Sandra Oh, Donovan Bailey Named Order of Canada Among Dozens

Film and TV actress Sandra Oh and track champion Donovan Bailey are among dozens of artists, athletes, advocates and pundits recently named Canada’s highest civilian honor.

Governor General Mary Simon announced 85 nominees to the Order of Canada on Wednesday, addressing celebrities in areas such as film, music, science, politics, business, academics, sports and culture.

“Grey’s Anatomy” and “Killing Eve” star Oh was named an Officer of the Order of Canada for her stage and screen success, while Bailey was named an Officer for his outstanding athleticism and philanthropic commitment to youth and amateur athletes.

“For me, I just want to be a great role model for young Canadians so they can follow in my footsteps themselves,” Bailey said when he was reached for the announcement in Vancouver.

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“Hopefully I was one of those positive people who (inspire others to) believe that Canada should be positive and Canada should be confident and Canada can compete against anyone and come out golden.”

Montreal film director/screenwriter Francois Girard and Richmond Hill, Ontario, Ontario, Angela James, who was one of the early superstars of women’s hockey, were also named officers for their high degree of achievement or service to Canada.

New members of the order — who are honored for their outstanding service to a particular community or field — include Toronto music industry veteran Al Mair; former MP Nancy Uqquujuq Karetak-Lindell of Arviat, Nunavut; and HIV/AIDS researcher Martin T. Schechter of Vancouver.

Karetak-Lindell says she was only five years old when she started thinking about how she could serve her small northern community.

Sixty years later, she can look back on a career in the public service, including from 1997 to 2008 as a Liberal Member of Parliament for the municipality and the region’s education authority.

“I come from a family that has been taught to help others and to do so with care, love and respect, without wanting to be recognized for it. So to think that people think I deserved to be awarded this Order of Canada is a real honor,” she said when reached in Arviat.

“And being an Inuk, of course, means a lot more now that today’s Governor General is also an Inuk.”

Karetak-Lindell, one of the 10 children, says she was encouraged to respect others and never forget where she came from. She credits role models including her uncle and Inuit leader Tagak Curley; her father, who was a special agent with the RCMP; and her mother, “a woman before her time” who sat on male-dominated local councils and organizations.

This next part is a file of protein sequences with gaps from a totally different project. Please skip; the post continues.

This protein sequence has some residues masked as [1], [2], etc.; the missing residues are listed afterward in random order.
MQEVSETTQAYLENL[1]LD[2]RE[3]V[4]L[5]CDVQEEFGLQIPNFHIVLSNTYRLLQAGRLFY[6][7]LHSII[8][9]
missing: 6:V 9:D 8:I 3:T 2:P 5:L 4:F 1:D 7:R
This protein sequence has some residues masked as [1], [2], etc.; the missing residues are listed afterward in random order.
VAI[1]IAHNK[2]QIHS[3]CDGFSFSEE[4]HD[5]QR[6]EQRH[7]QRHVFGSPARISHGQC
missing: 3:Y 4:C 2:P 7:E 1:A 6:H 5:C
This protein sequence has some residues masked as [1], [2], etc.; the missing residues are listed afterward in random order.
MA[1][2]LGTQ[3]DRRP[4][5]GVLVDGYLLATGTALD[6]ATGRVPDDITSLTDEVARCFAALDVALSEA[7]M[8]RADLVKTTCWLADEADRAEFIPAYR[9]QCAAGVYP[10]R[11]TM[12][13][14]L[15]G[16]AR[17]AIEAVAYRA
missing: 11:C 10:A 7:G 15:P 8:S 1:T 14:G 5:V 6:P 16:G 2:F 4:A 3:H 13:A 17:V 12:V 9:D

“Our community is one of people who are constantly trying to help their fellow man. And that’s the environment I grew up in, along with the influence of my parents. But this community always makes me feel like I could do more because they believe in me so much that I can do what I want to do,” she said.

Mair earns his credit after working in the music industry since he was 12 years old when he sold records in a music store after school.

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He helped grow the Canadian scene by helping to launch several careers, including that of singer-songwriter Gordon Lightfoot, whom he led for eight years. Mair also led several music organizations, including the Canadian Independent Music Association and the independent label Attic Records.

He traces his passion to Expo 67 in Montreal, a spectacular world exhibition that marked Canada’s centenary and showcased homegrown talent.

“I was convinced that Canadian artists could at least be equal to artists from any other country in the world, if not superior, and I’ve always felt that way,” said Mair, whose label list is Lee Aaron, Triumph, Maestro Fresh. -Wes included. , the Nylons and Haywire.

“There was a lot of negativity among broadcasters that Canadian artists were second-rate and not good enough. It was a real challenge to convince the broadcasters and it took literally decades for Canadian artists to be fully accepted by the broadcasting industry.”

Other recipients announced Wednesday include Dr. William Clark of London, Ont., a nephrologist who conducted research in 2000 in Walkerton, Ont., into the long-term health effects of Canada’s worst ever E. coli infection; and Hereditary Chief Stephen Joseph Augustine of Elsipogtog First Nation, NB, for advancing Mi’kmaq studies and awareness.

Recipients will receive their badge at a later date in Ottawa, subject to availability. Rideau Hall hosts an average of four inauguration ceremonies a year.

Honorees receive a silver badge in the form of a six-pointed snowflake with a red ring in the center and a royal crown above. It also features a stylized maple leaf with the order’s motto: Desiderantes Meliorem Patriam, meaning, “They long for a better land.”

Founded in 1967, the Order of Canada recognizes outstanding achievement, dedication to the community and service to the nation. More than 7,600 people from all sectors of society have invested.

© 2022 The Canadian Press